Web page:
The young people, excited about what was happening, prayed, fasted, and then went to preach to those people who had gathered together to invoke African gods that had been mixed with Catholic saints and other spiritist practices. There were, as could be expected, struggles and reactions, but that terreiro was transformed into a Baptist congregation. The gospel was powerful for the transformation and conversion of an Umbanda priestess, and the result of this transformation was that all of these people were brought to Jesus Christ.
Dr. Charles Kraft has a long and extensive experience in dealing with evil spirits, what he calls “rats.” He shared the following about his own ministry.
Jesus spent a good bit of his time and energy healing and casting out demons. Most of us find, however, that our record for healing is not as good as Jesus’ and that simply commanding demons out as the gospels show Jesus doing is often not sufficient to get people free. There are, therefore, a variety of styles extant among those of us who are active in healing and deliverance ministries. My own focus tends to be on inner healing-based ministries, which focus almost exclusively on dealing with emotional and/or spiritual “garbage” or, after dealing with the garbage, go on to tackle any demonic “rats” that might be attached to the garbage.
I look for demons (and usually find them) if the amount of garbage the person has been carrying seems to indicate their presence. We have observed that the strength of demons is calibrated to the amount and kind of garbage in the client’s life. Thus, if we do not want to have to fight with the demons, we find that the best thing to do is to use inner healing techniques to deal with the garbage. We can then free the person from the demons later. With this approach we almost never have any violence, throwing up or other disagreeable happenings.
By garbage I mean such things as generational or contemporary dedications; curses or vows/pacts made with enemy spirits or gods; dedications to spirits or gods by persons in authority over the client or by the client him/herself; self-cursing; wallowing in negative emotions such as anger, unforgiveness, hatred, shame or the like; having death wishes or inviting spirits of death in via abortion; suicide attempts or the like; inviting in spirits of homosexuality, and so on.
We who use my approach assume that there may be a double cause underlying the person’s problems: a human one (garbage) and a spirit one (demons). We find that if there are demons, we can assume there is a human cause (the garbage). If there is human garbage, though, there are not necessarily demons, especially if the amount of garbage is small. We recognise, then, that the demons are a secondary problem, not the primary one. In order for them to be there, they must have legal rights given them by those who created the garbage.
Suffering, misfortune and evil are part of all human life. How these are understood and explained varies, however, as do the methods used to alleviate the problems. The major world religions have addressed the matter in philosophical arguments, but for most people in the world these explanations fail to address the practical aspects of daily life. For these questions answers are sought in the non-empirical realm of folk religion. In his paper Dr. David G. Burnett argued that it is often the issues raised by folk religion that may be most relevant in spiritual conflict.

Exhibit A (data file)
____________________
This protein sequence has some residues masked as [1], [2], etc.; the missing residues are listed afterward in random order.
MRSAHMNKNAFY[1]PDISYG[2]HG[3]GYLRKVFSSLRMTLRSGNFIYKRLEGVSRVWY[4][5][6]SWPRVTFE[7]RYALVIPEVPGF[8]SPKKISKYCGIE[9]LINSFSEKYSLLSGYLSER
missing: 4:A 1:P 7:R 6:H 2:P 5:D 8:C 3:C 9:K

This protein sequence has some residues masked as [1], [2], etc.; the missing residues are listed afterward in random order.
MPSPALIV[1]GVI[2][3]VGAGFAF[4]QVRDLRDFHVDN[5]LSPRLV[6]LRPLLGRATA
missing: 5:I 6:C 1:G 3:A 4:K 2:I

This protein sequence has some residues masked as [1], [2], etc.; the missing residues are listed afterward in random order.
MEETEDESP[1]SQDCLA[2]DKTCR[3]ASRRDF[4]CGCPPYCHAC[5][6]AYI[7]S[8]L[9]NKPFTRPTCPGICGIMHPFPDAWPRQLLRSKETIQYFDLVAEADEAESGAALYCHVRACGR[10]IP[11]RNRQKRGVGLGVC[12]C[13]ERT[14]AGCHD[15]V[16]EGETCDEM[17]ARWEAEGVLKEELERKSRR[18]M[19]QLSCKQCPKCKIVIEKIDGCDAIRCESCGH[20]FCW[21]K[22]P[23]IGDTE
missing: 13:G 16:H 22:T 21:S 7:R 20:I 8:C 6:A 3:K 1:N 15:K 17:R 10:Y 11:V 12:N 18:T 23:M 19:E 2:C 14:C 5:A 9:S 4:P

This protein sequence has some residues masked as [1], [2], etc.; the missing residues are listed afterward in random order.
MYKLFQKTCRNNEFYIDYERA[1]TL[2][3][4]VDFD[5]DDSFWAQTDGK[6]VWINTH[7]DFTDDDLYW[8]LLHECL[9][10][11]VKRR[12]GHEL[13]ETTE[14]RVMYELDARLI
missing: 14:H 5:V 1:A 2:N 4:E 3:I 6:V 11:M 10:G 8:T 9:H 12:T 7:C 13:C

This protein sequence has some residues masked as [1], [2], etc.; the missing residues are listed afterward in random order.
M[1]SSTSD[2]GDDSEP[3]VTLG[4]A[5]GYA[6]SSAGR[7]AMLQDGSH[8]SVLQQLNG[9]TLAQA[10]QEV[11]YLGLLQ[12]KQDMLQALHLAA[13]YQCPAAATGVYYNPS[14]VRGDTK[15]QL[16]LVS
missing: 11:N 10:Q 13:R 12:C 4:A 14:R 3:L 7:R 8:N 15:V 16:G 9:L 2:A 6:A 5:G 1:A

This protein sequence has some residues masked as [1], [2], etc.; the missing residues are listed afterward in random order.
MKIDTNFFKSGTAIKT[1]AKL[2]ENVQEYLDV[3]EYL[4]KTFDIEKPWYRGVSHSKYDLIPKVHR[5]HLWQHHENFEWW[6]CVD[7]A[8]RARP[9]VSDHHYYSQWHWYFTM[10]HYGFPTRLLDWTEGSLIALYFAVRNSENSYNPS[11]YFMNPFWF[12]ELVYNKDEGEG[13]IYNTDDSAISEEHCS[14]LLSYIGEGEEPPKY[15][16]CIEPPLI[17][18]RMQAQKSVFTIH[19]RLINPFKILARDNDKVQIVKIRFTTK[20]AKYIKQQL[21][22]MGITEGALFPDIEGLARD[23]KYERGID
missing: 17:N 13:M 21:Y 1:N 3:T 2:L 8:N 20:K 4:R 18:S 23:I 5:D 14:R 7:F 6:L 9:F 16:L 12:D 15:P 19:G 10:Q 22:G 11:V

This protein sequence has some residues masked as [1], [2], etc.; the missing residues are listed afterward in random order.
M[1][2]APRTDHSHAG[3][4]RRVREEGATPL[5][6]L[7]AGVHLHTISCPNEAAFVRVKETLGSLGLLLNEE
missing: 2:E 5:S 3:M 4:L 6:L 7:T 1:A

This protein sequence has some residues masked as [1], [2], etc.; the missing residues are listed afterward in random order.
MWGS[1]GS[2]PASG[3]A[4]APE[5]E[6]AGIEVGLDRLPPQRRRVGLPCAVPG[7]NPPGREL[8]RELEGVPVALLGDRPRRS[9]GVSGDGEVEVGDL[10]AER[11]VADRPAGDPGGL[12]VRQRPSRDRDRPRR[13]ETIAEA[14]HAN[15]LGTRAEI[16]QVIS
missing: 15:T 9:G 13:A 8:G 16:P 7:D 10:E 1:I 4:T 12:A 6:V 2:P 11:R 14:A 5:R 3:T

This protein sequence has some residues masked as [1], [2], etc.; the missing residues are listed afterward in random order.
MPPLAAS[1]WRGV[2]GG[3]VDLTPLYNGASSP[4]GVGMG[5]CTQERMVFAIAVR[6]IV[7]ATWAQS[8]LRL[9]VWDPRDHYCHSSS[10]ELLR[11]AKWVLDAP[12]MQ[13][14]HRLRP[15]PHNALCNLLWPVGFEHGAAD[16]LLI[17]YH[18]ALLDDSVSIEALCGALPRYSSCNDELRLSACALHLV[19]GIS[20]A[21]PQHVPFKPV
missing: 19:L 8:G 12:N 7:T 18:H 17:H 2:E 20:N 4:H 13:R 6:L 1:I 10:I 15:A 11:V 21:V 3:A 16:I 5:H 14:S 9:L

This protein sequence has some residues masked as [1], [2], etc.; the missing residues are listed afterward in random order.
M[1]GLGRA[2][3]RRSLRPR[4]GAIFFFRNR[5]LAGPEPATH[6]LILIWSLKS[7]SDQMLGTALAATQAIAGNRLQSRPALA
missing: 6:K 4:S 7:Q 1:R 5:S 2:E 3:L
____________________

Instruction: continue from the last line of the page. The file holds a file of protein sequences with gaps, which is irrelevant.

The late nineteenth century saw the categorisation of religious traditions by Western scholars into Islam, Hinduism, Buddhism, etc. These religions of major civilisations were therefore considered as “world religions.” However, such categories create gaps, and into these gaps were gathered heaps of intransigent phenomena. The category “traditional religion” tends to be the catch phrase for all other religious expressions from whatever part of the world they may originate
One may distinguish between three permeable bands: “philosophical world religion,” “folk religion” and finally “traditional religion.” The latter two bands are distinguished by whether or not the people acknowledge an allegiance to a world religion. The middle band or “folk” religion is usually a reworking of long existing beliefs, but within the confession of the major religion.
These differences have also been seen as differences between “high” and “low” religion. High religions may be more philosophical in their explanation whilst “folk” beliefs are based upon the existing worldview into which the teaching of the world religion is incorporated. In folk religion people look for explanations and answers different from those offered by the more philosophical religion.
This model has become a popular concept among Christian missionaries because it gives a simple way of explaining the differences they have observed between philosophical and local aspects of major religious traditions. It is in the realm of ‘folk belief’ that much of the discussion of spiritual conflict has its context.
Causes of Misfortune in Folk Religion
Why do bad things happen? Most societies perceive two common causes of evil: spiritual beings and people. It is important that these aspects always be seen as part of the wider culture and not as distinct elements. To fail to appreciate this means a failure to appreciate the underlying fears and beliefs that are inherent within the society as a whole.